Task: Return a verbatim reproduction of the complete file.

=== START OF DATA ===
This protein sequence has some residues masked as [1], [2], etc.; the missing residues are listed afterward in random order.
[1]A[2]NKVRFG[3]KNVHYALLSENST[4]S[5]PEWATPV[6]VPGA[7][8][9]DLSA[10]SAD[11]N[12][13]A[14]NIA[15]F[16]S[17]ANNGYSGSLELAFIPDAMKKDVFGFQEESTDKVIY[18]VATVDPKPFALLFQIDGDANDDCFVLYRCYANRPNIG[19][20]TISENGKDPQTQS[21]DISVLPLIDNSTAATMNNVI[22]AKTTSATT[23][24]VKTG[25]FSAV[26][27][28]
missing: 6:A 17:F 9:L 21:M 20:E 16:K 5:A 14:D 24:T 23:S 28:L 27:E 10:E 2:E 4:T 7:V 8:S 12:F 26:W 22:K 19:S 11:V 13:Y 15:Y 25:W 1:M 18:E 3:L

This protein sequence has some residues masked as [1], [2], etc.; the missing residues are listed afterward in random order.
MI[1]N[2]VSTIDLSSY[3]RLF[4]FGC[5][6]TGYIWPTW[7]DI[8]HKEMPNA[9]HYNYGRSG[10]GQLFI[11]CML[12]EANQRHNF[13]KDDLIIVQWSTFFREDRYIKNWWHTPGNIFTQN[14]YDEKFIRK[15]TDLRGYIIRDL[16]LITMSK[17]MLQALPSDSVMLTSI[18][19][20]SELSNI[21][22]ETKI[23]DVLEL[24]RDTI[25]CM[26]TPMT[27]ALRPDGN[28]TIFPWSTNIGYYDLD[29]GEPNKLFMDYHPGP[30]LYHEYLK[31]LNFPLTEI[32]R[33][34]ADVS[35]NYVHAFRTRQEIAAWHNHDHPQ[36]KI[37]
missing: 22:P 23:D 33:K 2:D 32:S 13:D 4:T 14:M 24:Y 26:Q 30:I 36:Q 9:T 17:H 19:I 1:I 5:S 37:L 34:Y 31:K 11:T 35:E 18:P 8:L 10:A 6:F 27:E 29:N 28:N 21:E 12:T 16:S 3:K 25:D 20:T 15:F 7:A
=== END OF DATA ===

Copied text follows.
This protein sequence has some residues masked as [1], [2], etc.; the missing residues are listed afterward in random order.
[1]A[2]NKVRFG[3]KNVHYALLSENST[4]S[5]PEWATPV[6]VPGA[7][8][9]DLSA[10]SAD[11]N[12][13]A[14]NIA[15]F[16]S[17]ANNGYSGSLELAFIPDAMKKDVFGFQEESTDKVIY[18]VATVDPKPFALLFQIDGDANDDCFVLYRCYANRPNIG[19][20]TISENGKDPQTQS[21]DISVLPLIDNSTAATMNNVI[22]AKTTSATT[23][24]VKTG[25]FSAV[26][27][28]
missing: 6:A 17:F 9:L 21:M 20:E 16:K 5:A 14:D 24:T 23:S 28:L 27:E 10:E 2:E 4:T 7:V 8:S 12:F 26:W 22:K 19:S 11:V 13:Y 15:Y 25:W 1:M 18:E 3:L

This protein sequence has some residues masked as [1], [2], etc.; the missing residues are listed afterward in random order.
MI[1]N[2]VSTIDLSSY[3]RLF[4]FGC[5][6]TGYIWPTW[7]DI[8]HKEMPNA[9]HYNYGRSG[10]GQLFI[11]CML[12]EANQRHNF[13]KDDLIIVQWSTFFREDRYIKNWWHTPGNIFTQN[14]YDEKFIRK[15]TDLRGYIIRDL[16]LITMSK[17]MLQALPSDSVMLTSI[18][19][20]SELSNI[21][22]ETKI[23]DVLEL[24]RDTI[25]CM[26]TPMT[27]ALRPDGN[28]TIFPWSTNIGYYDLD[29]GEPNKLFMDYHPGP[30]LYHEYLK[31]LNFPLTEI[32]R[33][34]ADVS[35]NYVHAFRTRQEIAAWHNHDHPQ[36]KI[37]
missing: 22:P 23:D 33:K 2:D 32:S 13:D 4:T 14:M 24:Y 26:Q 30:I 36:Q 9:T 17:H 19:I 1:I 5:S 37:L 34:Y 31:K 11:T 35:E 18:P 8:L 10:A 6:F 27:E 29:N 28:N 21:E 12:T 16:S 3:K 25:D 20:T 15:F 7:A